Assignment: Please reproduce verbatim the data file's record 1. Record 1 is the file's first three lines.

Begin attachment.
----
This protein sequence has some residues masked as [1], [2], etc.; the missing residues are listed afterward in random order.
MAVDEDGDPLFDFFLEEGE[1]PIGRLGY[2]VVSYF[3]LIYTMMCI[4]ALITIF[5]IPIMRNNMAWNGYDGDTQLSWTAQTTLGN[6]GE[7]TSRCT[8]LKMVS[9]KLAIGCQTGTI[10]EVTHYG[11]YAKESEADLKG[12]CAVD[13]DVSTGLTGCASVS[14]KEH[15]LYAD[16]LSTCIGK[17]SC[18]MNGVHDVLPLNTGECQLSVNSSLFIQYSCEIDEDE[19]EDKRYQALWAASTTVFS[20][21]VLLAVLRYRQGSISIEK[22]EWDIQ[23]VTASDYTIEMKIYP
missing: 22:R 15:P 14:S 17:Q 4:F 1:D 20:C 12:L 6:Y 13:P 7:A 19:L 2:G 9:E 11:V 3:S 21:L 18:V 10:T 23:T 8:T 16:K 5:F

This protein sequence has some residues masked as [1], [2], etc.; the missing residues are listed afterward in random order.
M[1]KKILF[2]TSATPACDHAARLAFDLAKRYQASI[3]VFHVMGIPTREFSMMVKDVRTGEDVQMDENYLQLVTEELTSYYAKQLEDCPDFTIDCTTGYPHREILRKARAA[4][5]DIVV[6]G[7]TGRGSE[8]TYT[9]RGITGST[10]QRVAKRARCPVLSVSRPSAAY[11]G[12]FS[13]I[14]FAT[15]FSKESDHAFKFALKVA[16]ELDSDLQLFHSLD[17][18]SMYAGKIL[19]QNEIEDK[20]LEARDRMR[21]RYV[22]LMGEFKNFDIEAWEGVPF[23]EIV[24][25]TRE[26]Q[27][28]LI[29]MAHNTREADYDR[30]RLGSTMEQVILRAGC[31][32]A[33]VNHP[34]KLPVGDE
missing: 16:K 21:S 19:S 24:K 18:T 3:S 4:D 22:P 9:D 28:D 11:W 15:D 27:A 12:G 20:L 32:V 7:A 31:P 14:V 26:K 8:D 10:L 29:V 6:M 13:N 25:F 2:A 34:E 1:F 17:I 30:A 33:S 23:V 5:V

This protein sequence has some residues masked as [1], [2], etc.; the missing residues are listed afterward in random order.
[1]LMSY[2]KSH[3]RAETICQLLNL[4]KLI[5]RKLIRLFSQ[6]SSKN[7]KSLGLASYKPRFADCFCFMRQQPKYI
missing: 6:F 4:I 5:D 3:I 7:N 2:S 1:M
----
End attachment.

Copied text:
This protein sequence has some residues masked as [1], [2], etc.; the missing residues are listed afterward in random order.
MAVDEDGDPLFDFFLEEGE[1]PIGRLGY[2]VVSYF[3]LIYTMMCI[4]ALITIF[5]IPIMRNNMAWNGYDGDTQLSWTAQTTLGN[6]GE[7]TSRCT[8]LKMVS[9]KLAIGCQTGTI[10]EVTHYG[11]YAKESEADLKG[12]CAVD[13]DVSTGLTGCASVS[14]KEH[15]LYAD[16]LSTCIGK[17]SC[18]MNGVHDVLPLNTGECQLSVNSSLFIQYSCEIDEDE[19]EDKRYQALWAASTTVFS[20][21]VLLAVLRYRQGSISIEK[22]EWDIQ[23]VTASDYTIEMKIYP
missing: 22:R 15:P 14:S 17:Q 4:F 1:D 20:C 12:L 6:Y 13:P 7:A 19:L 2:G 9:E 11:V 3:S 21:L 18:V 10:T 23:T 8:T 16:K 5:F